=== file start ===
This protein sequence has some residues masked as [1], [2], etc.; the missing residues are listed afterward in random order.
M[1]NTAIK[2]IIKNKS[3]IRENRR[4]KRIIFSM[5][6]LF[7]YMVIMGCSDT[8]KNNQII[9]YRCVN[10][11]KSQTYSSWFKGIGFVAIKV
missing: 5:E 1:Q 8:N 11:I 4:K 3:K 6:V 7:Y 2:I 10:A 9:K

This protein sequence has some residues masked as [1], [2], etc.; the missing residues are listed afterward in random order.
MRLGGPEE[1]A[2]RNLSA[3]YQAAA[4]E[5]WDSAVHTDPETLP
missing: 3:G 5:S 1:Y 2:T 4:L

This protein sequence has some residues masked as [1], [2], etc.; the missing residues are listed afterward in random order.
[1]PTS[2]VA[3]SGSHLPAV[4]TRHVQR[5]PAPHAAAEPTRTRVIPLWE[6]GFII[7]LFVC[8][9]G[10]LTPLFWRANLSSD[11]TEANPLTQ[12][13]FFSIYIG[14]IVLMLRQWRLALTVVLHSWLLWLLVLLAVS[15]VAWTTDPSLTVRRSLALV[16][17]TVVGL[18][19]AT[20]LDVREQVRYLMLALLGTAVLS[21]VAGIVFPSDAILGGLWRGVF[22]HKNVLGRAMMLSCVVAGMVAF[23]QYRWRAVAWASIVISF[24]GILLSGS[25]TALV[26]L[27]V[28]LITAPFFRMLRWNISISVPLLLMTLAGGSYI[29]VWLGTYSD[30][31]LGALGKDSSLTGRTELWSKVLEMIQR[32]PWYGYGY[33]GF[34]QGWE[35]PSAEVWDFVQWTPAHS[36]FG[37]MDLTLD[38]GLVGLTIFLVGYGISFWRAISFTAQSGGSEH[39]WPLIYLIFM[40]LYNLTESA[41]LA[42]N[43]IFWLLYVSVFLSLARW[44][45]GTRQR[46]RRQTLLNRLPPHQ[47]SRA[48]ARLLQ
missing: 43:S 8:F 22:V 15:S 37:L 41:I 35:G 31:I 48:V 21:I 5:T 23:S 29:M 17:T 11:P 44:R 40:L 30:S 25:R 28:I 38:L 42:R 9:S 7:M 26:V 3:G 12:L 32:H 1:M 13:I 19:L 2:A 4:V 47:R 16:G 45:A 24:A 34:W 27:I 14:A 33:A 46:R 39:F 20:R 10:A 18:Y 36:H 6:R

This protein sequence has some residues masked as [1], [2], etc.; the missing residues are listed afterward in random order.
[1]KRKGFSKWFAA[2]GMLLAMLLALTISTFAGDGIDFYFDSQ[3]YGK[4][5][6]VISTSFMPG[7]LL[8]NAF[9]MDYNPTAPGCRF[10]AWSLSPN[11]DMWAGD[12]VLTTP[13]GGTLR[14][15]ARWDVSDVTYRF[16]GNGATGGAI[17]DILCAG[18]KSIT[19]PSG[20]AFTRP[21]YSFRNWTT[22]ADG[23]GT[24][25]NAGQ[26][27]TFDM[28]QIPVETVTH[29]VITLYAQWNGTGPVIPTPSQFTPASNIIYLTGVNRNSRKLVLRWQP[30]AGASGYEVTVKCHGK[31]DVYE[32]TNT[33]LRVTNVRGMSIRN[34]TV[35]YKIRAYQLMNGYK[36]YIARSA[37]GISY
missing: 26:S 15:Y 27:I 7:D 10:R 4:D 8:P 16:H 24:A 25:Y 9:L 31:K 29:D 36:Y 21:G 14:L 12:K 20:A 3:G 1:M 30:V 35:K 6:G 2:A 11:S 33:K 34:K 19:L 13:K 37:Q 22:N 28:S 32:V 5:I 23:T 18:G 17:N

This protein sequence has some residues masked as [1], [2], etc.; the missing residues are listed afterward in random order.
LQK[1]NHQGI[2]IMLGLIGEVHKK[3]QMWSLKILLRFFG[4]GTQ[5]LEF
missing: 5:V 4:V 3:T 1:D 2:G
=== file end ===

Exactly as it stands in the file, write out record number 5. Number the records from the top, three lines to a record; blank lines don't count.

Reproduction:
This protein sequence has some residues masked as [1], [2], etc.; the missing residues are listed afterward in random order.
LQK[1]NHQGI[2]IMLGLIGEVHKK[3]QMWSLKILLRFFG[4]GTQ[5]LEF
missing: 5:V 4:V 3:T 1:D 2:G